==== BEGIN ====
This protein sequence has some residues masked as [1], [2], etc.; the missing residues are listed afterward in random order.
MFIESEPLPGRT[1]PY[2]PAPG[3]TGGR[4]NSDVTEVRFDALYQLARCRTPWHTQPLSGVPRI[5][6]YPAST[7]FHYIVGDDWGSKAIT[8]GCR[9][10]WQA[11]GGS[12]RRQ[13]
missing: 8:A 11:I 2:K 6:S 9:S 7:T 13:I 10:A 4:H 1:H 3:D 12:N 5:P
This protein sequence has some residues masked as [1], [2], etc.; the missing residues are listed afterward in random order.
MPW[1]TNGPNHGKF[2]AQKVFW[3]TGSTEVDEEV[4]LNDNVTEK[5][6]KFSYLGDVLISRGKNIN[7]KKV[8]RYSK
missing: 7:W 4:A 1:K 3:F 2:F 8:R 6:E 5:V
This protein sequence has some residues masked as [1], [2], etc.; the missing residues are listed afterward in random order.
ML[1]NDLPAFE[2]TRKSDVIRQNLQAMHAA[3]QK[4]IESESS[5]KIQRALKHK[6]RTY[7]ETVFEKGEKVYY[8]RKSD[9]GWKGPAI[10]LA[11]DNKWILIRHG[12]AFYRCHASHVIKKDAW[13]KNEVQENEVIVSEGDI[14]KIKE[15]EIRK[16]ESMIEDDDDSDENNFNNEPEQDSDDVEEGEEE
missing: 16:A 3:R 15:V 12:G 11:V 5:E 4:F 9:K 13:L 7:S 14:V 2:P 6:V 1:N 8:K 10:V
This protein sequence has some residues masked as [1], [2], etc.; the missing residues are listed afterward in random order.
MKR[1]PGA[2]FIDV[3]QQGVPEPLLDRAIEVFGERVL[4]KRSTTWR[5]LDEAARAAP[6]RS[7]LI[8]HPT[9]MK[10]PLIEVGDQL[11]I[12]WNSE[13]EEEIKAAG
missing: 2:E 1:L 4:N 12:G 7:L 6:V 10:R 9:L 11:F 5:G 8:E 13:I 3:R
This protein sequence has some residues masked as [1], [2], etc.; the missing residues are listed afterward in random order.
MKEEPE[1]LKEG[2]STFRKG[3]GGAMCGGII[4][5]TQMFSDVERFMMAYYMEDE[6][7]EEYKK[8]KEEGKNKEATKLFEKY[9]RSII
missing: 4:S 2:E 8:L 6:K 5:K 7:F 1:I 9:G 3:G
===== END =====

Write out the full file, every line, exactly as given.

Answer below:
This protein sequence has some residues masked as [1], [2], etc.; the missing residues are listed afterward in random order.
MFIESEPLPGRT[1]PY[2]PAPG[3]TGGR[4]NSDVTEVRFDALYQLARCRTPWHTQPLSGVPRI[5][6]YPAST[7]FHYIVGDDWGSKAIT[8]GCR[9][10]WQA[11]GGS[12]RRQ[13]
missing: 8:A 11:I 2:K 6:S 9:S 7:T 13:I 10:A 4:H 1:H 3:D 12:N 5:P
This protein sequence has some residues masked as [1], [2], etc.; the missing residues are listed afterward in random order.
MPW[1]TNGPNHGKF[2]AQKVFW[3]TGSTEVDEEV[4]LNDNVTEK[5][6]KFSYLGDVLISRGKNIN[7]KKV[8]RYSK
missing: 7:W 4:A 1:K 3:F 2:F 8:R 6:E 5:V
This protein sequence has some residues masked as [1], [2], etc.; the missing residues are listed afterward in random order.
ML[1]NDLPAFE[2]TRKSDVIRQNLQAMHAA[3]QK[4]IESESS[5]KIQRALKHK[6]RTY[7]ETVFEKGEKVYY[8]RKSD[9]GWKGPAI[10]LA[11]DNKWILIRHG[12]AFYRCHASHVIKKDAW[13]KNEVQENEVIVSEGDI[14]KIKE[15]EIRK[16]ESMIEDDDDSDENNFNNEPEQDSDDVEEGEEE
missing: 16:A 3:R 15:V 12:G 11:V 5:E 4:F 9:K 13:L 7:S 14:V 2:P 6:V 1:N 8:K 10:V
This protein sequence has some residues masked as [1], [2], etc.; the missing residues are listed afterward in random order.
MKR[1]PGA[2]FIDV[3]QQGVPEPLLDRAIEVFGERVL[4]KRSTTWR[5]LDEAARAAP[6]RS[7]LI[8]HPT[9]MK[10]PLIEVGDQL[11]I[12]WNSE[13]EEEIKAAG
missing: 2:E 1:L 4:N 12:G 7:L 6:V 10:R 9:L 11:F 5:G 8:E 13:I 3:R
This protein sequence has some residues masked as [1], [2], etc.; the missing residues are listed afterward in random order.
MKEEPE[1]LKEG[2]STFRKG[3]GGAMCGGII[4][5]TQMFSDVERFMMAYYMEDE[6][7]EEYKK[8]KEEGKNKEATKLFEKY[9]RSII
missing: 4:S 2:E 8:L 6:K 5:K 7:F 1:I 9:G 3:G